If nothing else, his approach was a lot more compelling and elegant than “if you don’t read you’ll fail the quizzes,” or “if you don’t engage on campus you’re statistically less likely to have a satisfying, successful college experience.”  But I think this narrative gives us a lot more that can be tailored to any class or group of students. To me it argues that beyond college, in any field, actively contributing to a community is part of realizing your full potential as an individual and as a member of the world. And it’s not something the is lightly put aside. As such, by opting out of intellectual engagement in college, just to earn passing grades and a piece of paper, a student is robbing themselves of a powerful opportunity to embrace the human experience and to learn how to do so long after they graduate.

Taking our conversation as inspiration, last week in FYE I kicked off with a weekly reflection and a discussion circle focused on the values and challenges of learning in community. Because my class is a First Year Experience course I was able to organically address this issue of why students choose to disengage or remain anonymous directly. Students candidly talked through their fears of group work with a dead weight partner, their competing home/work/school obligations, and even concerns about not truly belonging. Those ideas out in the open, we recommitted ourselves to working as a mutually supportive class community before jumping into two days of student-driven intellectual collaboration and peer-to-peer learning.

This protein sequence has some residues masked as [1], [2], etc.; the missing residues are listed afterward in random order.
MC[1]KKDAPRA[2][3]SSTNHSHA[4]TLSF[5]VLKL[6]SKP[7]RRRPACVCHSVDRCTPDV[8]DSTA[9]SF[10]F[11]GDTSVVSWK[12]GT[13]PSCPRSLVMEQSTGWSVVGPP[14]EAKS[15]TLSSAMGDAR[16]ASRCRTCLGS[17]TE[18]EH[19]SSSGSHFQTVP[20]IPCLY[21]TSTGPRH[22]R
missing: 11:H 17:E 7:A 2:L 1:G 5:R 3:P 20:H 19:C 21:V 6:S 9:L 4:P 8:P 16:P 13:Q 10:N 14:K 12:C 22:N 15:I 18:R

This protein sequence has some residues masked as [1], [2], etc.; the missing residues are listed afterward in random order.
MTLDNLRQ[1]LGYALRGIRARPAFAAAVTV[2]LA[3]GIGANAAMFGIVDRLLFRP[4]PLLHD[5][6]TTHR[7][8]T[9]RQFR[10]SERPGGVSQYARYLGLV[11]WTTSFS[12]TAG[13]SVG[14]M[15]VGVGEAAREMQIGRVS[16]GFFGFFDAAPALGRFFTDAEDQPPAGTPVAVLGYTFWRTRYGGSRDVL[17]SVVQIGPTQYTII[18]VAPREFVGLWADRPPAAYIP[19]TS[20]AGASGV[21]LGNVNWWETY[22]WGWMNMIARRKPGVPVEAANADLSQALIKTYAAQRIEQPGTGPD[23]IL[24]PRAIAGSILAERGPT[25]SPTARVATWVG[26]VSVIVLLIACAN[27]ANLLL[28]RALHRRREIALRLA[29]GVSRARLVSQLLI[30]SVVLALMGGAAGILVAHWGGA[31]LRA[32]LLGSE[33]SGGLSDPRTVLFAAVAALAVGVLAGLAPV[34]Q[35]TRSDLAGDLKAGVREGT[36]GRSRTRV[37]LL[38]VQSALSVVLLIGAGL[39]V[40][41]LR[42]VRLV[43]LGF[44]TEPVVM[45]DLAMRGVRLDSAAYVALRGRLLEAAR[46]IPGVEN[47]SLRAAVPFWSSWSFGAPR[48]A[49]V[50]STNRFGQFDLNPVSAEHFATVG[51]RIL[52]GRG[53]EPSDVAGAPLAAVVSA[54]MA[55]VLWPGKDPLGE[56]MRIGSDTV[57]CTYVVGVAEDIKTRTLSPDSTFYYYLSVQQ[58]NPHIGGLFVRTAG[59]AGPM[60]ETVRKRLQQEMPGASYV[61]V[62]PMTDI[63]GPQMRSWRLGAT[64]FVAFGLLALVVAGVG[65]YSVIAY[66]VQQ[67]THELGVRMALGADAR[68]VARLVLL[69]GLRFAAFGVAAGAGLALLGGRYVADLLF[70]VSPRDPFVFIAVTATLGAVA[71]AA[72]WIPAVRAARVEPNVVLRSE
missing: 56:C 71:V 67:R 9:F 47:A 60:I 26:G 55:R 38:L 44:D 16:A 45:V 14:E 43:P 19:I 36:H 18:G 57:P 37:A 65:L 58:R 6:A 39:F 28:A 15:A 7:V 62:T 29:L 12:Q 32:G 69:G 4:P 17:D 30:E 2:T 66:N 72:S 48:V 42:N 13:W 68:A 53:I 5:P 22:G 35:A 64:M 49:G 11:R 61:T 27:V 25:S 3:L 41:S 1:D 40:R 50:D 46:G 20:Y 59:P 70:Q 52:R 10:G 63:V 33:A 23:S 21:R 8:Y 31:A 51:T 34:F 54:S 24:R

Day 1: The Omnivore’s Research Notes

After our discussion we pulled out annotated books and reading notes to dig into the meat of the lesson.

  1. Before class each student was assigned one chapter from our course text on which to become an expert. They were tasked with posting notes on this chapter before coming to class. Each post included:
    1. A short summary of main argument/point (2-3 sentences)
    2. The most important ideas/support (2-3)
    3. Pivotal quotes (2)
    4. Why is this important / valuable? (3-5 sentences)
    5. One counter argument (3-5 sentences) You may have to do a little digging and cite a source.